I had the hotel breakfast and noticed that the restaurant was really empty.  That should have been a clue.  I got in my car and noticed that the clock radio was set an hour early.  That should have been a clue.  All of these clues that I'd gotten up an hour early and it never occurred to me that my phone was off by an hour until I got to Rochester and Spot Coffee wasn't open yet.

So this is the set up.  These are the events that got me thinking about the power of belief, and how it can radically change our perceptions of the real world.

I'll write more about this later..

Thursday, June 19, 2014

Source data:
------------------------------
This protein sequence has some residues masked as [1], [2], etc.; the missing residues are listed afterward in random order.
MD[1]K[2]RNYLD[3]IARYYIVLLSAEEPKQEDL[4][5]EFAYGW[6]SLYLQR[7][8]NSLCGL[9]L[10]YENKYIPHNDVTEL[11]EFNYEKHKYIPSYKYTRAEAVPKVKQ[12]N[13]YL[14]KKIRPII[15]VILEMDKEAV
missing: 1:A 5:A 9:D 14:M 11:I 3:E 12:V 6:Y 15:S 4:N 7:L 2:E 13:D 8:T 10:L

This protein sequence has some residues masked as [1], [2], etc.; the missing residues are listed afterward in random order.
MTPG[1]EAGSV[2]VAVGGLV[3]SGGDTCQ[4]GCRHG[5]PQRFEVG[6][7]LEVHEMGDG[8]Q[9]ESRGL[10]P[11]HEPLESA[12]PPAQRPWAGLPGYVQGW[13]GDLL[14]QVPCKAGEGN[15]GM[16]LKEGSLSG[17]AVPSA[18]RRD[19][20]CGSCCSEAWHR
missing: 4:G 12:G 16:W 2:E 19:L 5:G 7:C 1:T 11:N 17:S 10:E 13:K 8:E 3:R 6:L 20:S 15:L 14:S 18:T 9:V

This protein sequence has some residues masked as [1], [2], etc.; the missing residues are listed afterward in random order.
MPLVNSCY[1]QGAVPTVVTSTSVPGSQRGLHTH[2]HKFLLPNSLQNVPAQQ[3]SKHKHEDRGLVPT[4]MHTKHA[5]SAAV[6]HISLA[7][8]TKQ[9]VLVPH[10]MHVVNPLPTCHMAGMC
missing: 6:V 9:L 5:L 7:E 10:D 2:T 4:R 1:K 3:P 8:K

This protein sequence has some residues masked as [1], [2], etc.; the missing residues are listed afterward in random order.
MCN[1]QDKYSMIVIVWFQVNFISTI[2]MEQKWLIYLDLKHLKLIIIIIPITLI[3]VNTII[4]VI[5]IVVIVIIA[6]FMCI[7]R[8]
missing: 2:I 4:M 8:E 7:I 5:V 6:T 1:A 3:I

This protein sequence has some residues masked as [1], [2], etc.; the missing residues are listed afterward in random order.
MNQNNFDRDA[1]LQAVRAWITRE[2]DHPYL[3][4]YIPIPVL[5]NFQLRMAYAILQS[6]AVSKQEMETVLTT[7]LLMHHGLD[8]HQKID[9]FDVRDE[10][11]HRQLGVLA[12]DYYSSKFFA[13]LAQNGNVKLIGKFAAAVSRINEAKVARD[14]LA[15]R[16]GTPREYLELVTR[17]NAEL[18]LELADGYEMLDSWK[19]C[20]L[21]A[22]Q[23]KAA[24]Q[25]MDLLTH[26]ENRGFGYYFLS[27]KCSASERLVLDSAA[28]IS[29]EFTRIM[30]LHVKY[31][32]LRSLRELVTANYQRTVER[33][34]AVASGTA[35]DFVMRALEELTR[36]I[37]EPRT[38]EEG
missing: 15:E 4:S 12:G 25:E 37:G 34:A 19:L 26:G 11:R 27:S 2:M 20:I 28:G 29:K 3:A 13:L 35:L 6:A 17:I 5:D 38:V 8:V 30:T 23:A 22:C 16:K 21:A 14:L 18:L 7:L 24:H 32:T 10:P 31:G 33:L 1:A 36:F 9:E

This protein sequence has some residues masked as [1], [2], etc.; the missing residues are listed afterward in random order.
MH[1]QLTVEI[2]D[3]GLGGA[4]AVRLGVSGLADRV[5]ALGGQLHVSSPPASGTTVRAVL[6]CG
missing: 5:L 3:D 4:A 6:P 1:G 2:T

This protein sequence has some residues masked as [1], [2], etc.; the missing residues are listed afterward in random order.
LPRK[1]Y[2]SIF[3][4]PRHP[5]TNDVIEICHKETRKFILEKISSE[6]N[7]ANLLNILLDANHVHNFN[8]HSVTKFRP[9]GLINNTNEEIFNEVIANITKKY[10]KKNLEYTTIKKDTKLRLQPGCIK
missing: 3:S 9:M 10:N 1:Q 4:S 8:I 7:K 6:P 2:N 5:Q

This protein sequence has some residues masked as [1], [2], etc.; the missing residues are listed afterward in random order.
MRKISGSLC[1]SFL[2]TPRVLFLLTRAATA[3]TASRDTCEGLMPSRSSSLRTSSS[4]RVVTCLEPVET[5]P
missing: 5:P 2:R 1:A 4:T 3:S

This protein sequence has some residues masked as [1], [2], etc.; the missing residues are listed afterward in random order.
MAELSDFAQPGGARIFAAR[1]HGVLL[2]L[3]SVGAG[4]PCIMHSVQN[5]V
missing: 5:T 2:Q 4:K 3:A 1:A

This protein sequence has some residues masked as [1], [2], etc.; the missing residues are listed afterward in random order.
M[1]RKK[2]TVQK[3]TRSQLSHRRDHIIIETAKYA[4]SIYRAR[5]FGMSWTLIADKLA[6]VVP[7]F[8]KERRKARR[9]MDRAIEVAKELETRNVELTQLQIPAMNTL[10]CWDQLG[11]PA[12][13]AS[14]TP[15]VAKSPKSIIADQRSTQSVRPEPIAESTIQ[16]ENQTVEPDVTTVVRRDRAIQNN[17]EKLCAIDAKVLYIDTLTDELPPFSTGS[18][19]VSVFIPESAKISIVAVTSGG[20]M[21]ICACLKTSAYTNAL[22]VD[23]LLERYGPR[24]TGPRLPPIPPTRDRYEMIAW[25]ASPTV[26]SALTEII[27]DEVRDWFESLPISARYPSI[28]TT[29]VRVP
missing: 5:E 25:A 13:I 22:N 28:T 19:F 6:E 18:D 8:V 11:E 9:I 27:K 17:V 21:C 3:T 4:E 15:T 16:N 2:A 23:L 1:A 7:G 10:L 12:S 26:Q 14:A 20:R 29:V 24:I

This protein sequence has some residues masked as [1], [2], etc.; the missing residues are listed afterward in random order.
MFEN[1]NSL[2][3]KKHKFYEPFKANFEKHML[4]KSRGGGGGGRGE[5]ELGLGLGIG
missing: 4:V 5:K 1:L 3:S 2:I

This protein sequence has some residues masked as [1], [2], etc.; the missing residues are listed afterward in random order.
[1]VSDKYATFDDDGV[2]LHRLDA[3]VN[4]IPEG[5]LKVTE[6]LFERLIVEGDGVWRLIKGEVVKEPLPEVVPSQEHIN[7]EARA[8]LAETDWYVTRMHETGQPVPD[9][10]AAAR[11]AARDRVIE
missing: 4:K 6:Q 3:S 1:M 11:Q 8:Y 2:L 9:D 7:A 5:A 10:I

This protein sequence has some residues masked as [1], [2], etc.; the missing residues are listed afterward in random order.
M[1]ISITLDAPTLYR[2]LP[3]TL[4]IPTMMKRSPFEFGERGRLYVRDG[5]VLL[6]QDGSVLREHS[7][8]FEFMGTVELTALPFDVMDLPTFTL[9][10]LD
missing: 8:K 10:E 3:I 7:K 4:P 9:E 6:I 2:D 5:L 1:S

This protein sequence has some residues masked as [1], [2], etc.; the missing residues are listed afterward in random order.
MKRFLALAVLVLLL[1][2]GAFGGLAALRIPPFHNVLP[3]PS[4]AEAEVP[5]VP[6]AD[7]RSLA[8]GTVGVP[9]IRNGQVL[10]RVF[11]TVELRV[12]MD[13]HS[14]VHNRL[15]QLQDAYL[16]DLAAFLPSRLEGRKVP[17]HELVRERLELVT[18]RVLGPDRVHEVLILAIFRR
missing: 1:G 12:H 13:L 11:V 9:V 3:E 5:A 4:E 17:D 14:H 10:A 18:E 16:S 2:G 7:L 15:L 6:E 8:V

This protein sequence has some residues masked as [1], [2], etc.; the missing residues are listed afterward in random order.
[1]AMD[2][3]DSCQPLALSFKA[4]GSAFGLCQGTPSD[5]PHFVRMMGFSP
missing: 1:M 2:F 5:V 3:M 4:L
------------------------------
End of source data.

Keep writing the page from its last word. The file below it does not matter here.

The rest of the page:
P Z Meyers

We heard P Z Meyers speak last night at the Mark Twain house in Hartford, CT.  It's funny because I didn't know he was speaking.  I went because a friend wanted to go to a lecture.  When we got there they had his book for sale in the lobby, but it still didn't sink in.  Finally when he took the stage and they announced him I understood who we were seeing.  I guess I'll do almost anything for a friend.

Now, I'm no great fan of Mr. Meyers.  I find his blog a tiresome mix of cynicism, god-baiting, rabble rousing and self worship.  During his lecture he was much toned down from his blog persona, a persona which adequately obscures his lack of depth.  So I was a bit relieved, and a bit disappointed.  When I saw who it was I expected to not enjoy myself very much, but as it was, it was far better than sitting at home and watching TV.